Hong Kong banks can benefit from fintech collaborations

Managers can use technology to boost productivity and innovation capabilities of employees

PUBLISHED : Friday, 15 July, 2016, 8:30pm
UPDATED : Friday, 15 July, 2016, 9:30pm

Bank CEOs face more pressing, public issues than ever before. From Brexit to ongoing regulatory probes, to cost-cutting and compensation debates – the C-suite is crowded with challenges.

As if that weren’t enough pressure, banks are also under new threats of competition.

Financial technology companies are taking on the big banks that dot Hong Kong’s skyline on a myriad of fronts, from financial advice for student loans to peer-to-peer lending to crowd-funding.

Fintech investment in Asia-Pacific more than quadrupled in 2015 to US$4.3 billion. It is now the second biggest region for fintech investment after North America – accounting for 19 per cent of global financing activity and up from just 6 per cent in 2010, according to a recent Accenture study. During the first quarter of 2016 investments totaled US$2.7 billion, representing 51 per cent of the US$5.3 billion invested into fintech companies globally.

Banks and fintechs grow closer as winning customers toughens

The question is: How should bank executives respond to the fintech challenge? Compete or collaborate? Both the banks and fintech companies are reaching a similar conclusion: collaborate.

Banks have much to gain from the massive infusion of VC investment in fintech. By collaborating with these ventures, they have an opportunity to raise their game with technical innovations and get savvier to what is around the bend for financial services.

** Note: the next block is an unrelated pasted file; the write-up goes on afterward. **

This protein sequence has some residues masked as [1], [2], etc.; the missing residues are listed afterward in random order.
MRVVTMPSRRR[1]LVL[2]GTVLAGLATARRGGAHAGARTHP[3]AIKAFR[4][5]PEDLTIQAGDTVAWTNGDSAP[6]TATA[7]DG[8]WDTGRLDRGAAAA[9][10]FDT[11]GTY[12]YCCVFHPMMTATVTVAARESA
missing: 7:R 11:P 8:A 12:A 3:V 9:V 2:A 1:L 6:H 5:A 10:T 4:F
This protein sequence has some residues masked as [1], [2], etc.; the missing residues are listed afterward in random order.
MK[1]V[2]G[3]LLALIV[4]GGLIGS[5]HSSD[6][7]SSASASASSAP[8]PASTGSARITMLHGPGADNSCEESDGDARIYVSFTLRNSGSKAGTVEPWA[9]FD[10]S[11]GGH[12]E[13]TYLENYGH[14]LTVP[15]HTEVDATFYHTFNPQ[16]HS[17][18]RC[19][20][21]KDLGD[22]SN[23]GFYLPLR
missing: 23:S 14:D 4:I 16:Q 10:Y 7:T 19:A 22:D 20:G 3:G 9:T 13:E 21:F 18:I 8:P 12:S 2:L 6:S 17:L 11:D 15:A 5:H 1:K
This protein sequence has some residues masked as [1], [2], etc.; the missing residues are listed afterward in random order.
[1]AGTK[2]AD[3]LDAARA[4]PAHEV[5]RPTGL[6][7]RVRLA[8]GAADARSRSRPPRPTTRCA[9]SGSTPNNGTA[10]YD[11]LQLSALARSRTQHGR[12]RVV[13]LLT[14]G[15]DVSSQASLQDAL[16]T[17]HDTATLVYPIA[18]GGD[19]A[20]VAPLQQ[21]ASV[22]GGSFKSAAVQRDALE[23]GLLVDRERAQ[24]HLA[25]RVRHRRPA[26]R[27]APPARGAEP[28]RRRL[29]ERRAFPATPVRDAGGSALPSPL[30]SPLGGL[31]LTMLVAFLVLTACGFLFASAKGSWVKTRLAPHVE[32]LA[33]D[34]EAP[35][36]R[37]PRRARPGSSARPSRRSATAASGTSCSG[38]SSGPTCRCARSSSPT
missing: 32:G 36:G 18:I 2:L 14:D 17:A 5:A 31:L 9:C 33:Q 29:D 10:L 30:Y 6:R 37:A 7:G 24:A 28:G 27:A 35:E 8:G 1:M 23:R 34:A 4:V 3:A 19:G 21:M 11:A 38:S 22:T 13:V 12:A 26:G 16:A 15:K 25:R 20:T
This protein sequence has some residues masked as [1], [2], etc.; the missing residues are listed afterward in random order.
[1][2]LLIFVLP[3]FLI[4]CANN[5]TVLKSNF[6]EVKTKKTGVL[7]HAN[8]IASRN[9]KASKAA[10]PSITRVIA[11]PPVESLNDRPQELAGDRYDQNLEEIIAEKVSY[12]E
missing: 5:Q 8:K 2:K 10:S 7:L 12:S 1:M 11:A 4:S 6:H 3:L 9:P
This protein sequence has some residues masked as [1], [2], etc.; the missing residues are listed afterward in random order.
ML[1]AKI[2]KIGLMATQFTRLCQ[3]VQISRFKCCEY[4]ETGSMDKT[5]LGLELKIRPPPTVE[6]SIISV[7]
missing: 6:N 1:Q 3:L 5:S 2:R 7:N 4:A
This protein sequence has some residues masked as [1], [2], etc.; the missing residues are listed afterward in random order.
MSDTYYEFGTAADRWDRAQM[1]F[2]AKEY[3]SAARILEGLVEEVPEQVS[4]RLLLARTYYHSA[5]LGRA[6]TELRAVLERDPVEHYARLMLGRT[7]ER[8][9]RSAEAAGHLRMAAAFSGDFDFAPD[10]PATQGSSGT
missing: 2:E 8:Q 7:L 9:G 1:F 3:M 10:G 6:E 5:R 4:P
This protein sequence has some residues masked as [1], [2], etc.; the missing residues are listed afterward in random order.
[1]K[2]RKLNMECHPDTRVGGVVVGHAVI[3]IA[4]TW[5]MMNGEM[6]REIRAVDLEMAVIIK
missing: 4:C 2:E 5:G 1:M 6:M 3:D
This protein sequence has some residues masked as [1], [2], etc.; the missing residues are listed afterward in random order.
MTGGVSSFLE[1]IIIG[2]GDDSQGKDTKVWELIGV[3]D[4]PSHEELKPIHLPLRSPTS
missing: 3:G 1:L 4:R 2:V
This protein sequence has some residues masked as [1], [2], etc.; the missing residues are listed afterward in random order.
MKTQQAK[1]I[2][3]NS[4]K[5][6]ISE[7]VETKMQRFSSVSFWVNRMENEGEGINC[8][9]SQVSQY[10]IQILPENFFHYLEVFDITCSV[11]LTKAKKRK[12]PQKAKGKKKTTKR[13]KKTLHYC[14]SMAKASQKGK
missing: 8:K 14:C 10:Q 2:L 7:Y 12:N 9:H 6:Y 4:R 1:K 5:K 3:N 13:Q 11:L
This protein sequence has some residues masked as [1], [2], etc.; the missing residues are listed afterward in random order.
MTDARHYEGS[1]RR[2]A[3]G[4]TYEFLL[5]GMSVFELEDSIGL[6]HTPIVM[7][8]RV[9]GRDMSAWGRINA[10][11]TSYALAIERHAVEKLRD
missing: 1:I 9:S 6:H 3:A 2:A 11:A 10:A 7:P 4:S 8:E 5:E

Accenture research found that among leading banks, only 3 per cent of CEOs and 6 per cent of board directors have tech experience. To fill the knowledge gap with new ideas and to stay in front of disruption, they should embrace fintech.

In fintech’s corner is flexibility and speed, an ability to adapt to consumer needs and offer solutions to niche problems. As a result, some grow rapidly and become idols to other startups. Today there are at least 20 fintech unicorns, or private companies with a valuation of more than US$1 billion. Alipay, is a household name in China. PayPal and Square both launched successful initial public offerings last year and boast sizeable market capitalisations.

Hong Kong struggling to keep pace with regional peers in fintech

But not every startup will become a unicorn. Many struggle to scale-up and are hobbled by cash flow challenges and regulatory complexity. Working with a bank is a way to test their ideas in the real world of financial services, and to gain mentorship and win business.

Ignoring fintech is a choice banks make at their peril. It is not easy for banks to compete for top tech talent and their existing technology staff has its hands full. Banks are burdened with legacy information systems and a mandate to keep pace with new regulatory demands, which takes the lion’s share of tech budgets.

Encouragingly, C-suite bankers in Hong Kong have started rolling up their sleeves to work with fintech ventures. This past week, chief technology officers and senior technology executives from 12 financial institutions met with a bunch of short-listed ventures that are vying to participate in the FinTech Innovation Lab Asia-Pacific.

The Lab, which begins in August, will partner the chosen fintech entrepreneurs with senior-level bank and insurance company executives and leading technology entrepreneurs, to help them fine-tune and develop their technologies and business strategies through a series of workshops, panel discussions, user-group sessions, networking opportunities, one-on-one meetings and presentations.

While the FinTech Innovation Lab is an example of fostering innovation, the industry needs still more collaboration and investment. C-suite executives need to put money to work. Last year, banks participated in less than 10 per cent of all reported fintech deals, totalling about US$5 billion, according to Accenture’s analysis of CB Insights data.

It is time for bank executives to up that investment and embrace the challengers. After all, it is better to foster change than risk having change foisted upon you.

Richard Lumb is group chief executive of Accenture’s financial services operating group